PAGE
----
In some embodiments, a bitmap may start with a ‘1’ value. In the present embodiment, the bitmap is assumed to have an initial value of ‘0’ and a flipped value of ‘1’.

FIG. 3B is a diagram illustration of an embodiment 322 showing a first invalid configuration of a datastore and bitmap. As above, the bitmap 324 is illustrated as if steps 206 and 208 of embodiment 200 have been completed. The bitmap 324 contains three flipped bits, as shown in rows 330, 338, and 342.

Row 328 of the metadata 326 shows variable A pointing to row 330 of bitmap 324. Row 332 of the metadata 326 shows variable B pointing to row 334 for which the bit is not flipped. In such a case, variable B may return corrupt data as it points to a block in the middle of a cell. The embodiment 322 is invalid because of variable B in row 332.

Variable C in row 336 points to a valid row 338 as does variable D in row 340 point to a valid row 342.

Embodiment 322 illustrates one corruption or inconsistency that may be detected by the method of embodiment 200.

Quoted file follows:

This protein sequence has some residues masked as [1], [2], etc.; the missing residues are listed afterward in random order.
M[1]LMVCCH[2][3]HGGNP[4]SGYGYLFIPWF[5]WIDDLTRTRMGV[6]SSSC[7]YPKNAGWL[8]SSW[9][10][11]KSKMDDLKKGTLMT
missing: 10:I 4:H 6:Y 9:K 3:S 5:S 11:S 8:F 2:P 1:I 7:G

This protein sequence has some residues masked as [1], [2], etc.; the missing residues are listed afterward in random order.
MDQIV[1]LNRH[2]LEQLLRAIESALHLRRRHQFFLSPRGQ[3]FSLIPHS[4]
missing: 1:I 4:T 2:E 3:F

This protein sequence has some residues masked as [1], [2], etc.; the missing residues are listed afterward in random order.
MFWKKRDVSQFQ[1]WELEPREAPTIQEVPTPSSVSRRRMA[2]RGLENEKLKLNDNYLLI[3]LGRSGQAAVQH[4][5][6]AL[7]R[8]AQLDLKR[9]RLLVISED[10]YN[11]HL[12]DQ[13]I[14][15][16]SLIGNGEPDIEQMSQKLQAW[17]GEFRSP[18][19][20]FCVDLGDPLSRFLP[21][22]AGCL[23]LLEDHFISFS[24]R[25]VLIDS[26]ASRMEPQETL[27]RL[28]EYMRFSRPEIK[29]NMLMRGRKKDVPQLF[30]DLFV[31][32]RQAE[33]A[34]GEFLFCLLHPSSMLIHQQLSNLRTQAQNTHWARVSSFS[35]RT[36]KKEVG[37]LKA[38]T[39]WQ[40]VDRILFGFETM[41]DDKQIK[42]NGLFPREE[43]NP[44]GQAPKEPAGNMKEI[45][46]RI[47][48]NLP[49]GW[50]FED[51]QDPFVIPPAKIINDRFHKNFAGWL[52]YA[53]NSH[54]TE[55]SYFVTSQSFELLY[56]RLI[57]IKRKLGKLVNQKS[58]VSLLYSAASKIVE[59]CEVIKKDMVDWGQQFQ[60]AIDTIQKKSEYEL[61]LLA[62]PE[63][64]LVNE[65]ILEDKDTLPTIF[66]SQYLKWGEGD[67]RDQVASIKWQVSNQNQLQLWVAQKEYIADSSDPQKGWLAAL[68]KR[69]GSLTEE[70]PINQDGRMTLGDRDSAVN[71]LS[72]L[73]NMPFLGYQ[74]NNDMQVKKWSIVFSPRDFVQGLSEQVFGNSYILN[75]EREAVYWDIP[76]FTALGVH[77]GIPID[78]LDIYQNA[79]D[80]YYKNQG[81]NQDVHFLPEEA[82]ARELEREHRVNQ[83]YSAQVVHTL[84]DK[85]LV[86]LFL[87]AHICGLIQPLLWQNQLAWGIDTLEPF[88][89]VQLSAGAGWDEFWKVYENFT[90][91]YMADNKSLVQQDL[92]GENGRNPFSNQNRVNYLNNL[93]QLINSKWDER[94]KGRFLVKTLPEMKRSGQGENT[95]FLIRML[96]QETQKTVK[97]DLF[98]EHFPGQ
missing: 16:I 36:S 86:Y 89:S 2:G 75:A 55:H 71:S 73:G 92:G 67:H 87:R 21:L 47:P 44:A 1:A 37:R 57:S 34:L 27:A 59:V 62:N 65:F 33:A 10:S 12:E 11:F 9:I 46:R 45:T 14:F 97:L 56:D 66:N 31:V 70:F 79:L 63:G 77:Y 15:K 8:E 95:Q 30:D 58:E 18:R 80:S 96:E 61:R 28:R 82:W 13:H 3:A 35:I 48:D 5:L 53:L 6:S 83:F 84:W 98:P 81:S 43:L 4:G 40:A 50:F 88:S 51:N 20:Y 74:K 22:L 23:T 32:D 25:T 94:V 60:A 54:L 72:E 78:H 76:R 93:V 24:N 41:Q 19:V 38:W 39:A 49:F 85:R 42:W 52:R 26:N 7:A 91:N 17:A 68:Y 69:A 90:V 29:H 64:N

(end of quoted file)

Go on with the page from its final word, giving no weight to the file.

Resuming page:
FIG. 3C is a diagram illustration of an embodiment 344 showing a second invalid configuration of a datastore and bitmap. As with embodiments 300 and 322, embodiment 344 is illustrated as if steps 206 and 208 have been completed. The metadata illustrates two pointers, in rows 354 and 362 as pointing to the same row 356 in the bitmap 346.

Variable A in row 350 points to a valid row 352 of bitmap 346. Similarly, variable C in row 358 points to a valid row 360 of bitmap 346.

Variables B in row 354 and D in row 362 both point to row 356. For the first pass of steps 218 and 224 of embodiment 200, the variable B of row 354 may be determined valid. However, after the first pass, the bit in row 356 would be flipped to indicate ‘0’ and the step 218 would fail in a second pass.